Paws, Patents, and Proceedings: The case of Kennels & Kats v. Delomo

Plaintiff Excelencia Importing Pty Ltd. d/b/a Kennels & Kats (“K&K”) brought forth a complaint against Defendant Jinping Leng d/b/a Delomo (“Defendant”). The core allegation was that the Defendant, through inequitable conduct, obtained U.S. Patent No. D827,946 for a “Pet Grooming Glove,” a design that was allegedly already in circulation in the United States before the patent application. The complaint contended that the Defendant deliberately failed to disclose this information to the USPTO during the patent’s prosecution.

The legal action cPicture1-213x300laimed that the Defendant’s failure to disclose prior art during the patent prosecution process was intentional. K&K, an online retailer specializing in pet supply products, alleged that the Defendant was fully aware of the materiality of the omissions, which rendered the design in the Asserted Patent unpatentable. The complaint suggested that, had the United States Patent and Trademark Office (USPTO) been aware of this information, the patent would not have been granted.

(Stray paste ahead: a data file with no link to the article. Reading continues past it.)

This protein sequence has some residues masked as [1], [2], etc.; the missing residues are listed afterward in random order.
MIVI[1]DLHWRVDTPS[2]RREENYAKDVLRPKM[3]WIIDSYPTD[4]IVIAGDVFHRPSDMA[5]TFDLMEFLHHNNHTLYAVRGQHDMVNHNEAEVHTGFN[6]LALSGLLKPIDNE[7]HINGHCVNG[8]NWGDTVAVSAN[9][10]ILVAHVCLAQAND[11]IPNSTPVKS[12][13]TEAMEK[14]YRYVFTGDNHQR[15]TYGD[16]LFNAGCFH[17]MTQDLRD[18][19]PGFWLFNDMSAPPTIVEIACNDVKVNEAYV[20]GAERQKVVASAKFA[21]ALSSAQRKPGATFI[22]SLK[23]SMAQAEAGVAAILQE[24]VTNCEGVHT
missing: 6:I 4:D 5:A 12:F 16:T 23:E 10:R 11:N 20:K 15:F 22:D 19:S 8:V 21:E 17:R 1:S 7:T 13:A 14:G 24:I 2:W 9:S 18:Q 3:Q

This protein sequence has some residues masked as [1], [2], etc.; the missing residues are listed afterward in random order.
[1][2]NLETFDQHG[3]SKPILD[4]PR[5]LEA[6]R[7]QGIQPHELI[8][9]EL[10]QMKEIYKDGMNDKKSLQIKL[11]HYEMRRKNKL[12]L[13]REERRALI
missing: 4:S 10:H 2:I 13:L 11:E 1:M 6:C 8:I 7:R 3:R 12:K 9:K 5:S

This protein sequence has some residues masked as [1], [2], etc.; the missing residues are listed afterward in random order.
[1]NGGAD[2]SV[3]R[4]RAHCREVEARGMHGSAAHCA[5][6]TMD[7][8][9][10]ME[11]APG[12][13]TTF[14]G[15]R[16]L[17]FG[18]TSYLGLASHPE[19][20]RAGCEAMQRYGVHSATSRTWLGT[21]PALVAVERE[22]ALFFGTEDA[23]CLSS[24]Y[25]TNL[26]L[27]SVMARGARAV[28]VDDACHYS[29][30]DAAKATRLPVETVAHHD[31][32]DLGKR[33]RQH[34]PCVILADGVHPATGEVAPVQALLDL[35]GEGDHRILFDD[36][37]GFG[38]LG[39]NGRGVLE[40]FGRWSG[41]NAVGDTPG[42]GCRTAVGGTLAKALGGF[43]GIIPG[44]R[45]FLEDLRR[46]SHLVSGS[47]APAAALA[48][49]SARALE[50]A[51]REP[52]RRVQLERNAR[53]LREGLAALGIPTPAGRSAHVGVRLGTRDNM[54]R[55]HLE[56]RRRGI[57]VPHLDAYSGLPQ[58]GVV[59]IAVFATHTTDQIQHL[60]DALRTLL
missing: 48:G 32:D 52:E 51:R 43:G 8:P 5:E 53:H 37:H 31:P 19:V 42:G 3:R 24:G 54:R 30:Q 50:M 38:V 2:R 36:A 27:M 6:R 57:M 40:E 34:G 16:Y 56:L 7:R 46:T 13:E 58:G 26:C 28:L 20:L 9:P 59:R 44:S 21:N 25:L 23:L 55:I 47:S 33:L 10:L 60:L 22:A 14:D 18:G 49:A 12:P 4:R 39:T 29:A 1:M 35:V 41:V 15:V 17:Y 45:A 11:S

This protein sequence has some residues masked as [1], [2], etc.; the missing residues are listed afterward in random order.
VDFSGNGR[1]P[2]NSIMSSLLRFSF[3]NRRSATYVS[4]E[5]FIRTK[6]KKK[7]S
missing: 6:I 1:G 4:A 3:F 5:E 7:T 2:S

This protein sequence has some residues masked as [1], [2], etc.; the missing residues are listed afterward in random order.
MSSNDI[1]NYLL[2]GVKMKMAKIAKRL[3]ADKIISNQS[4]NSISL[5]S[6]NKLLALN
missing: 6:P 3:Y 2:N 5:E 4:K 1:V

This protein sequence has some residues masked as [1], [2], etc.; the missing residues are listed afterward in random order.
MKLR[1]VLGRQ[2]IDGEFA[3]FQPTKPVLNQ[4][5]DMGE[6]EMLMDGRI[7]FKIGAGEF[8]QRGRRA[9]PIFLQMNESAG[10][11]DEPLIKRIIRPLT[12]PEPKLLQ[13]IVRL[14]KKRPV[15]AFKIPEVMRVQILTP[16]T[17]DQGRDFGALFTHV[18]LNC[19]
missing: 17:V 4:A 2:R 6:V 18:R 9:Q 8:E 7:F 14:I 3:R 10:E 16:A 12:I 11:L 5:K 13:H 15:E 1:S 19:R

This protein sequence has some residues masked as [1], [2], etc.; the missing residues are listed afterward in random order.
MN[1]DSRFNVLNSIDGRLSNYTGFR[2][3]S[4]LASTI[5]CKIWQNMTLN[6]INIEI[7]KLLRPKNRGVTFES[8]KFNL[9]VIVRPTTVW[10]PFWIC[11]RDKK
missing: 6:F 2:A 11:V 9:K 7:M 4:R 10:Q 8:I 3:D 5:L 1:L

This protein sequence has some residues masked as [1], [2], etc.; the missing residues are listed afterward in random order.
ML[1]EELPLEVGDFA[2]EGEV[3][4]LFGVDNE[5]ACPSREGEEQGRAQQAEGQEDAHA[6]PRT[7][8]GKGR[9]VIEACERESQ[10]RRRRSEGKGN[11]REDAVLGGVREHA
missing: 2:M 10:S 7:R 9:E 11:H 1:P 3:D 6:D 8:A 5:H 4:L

The complaint further asserted that the Defendant, despite knowledge of the invalidity of the Asserted Patent, made false infringement claims to Amazon against K&K. This action resulted in the suspension of K&K’s Amazon listings, causing immediate harm to its business. The ramifications of such suspension on an online retailer’s revenue and reputation are substantial, especially given Amazon’s market dominance.

K&K contended that the Defendant’s actions extend beyond patent-related issues. The complaint included allegations of defamation and unfair competition under the Lanham Act. K&K argued that the Defendant’s false statements to Amazon were made with the intent to damage K&K’s reputation. Furthermore, K&K argued that the false allegations, as per the complaint, were not only damaging but also made in bad faith, intending to harm K&K’s standing and sales.

The legal action sought a judgment declaring the Asserted Patent was obtained through inequitable conduct and, therefore, unenforceable. K&K was also pursuing damages for the alleged harm caused by Defendant’s actions, including the suspension of its Amazon listings.

The case has been assigned to Judge Richard L. Young and Magistrate Judge Mario Garcia, in the U.S. District Court of Southern Indiana, and assigned Case No. 1:23-cv-1911.


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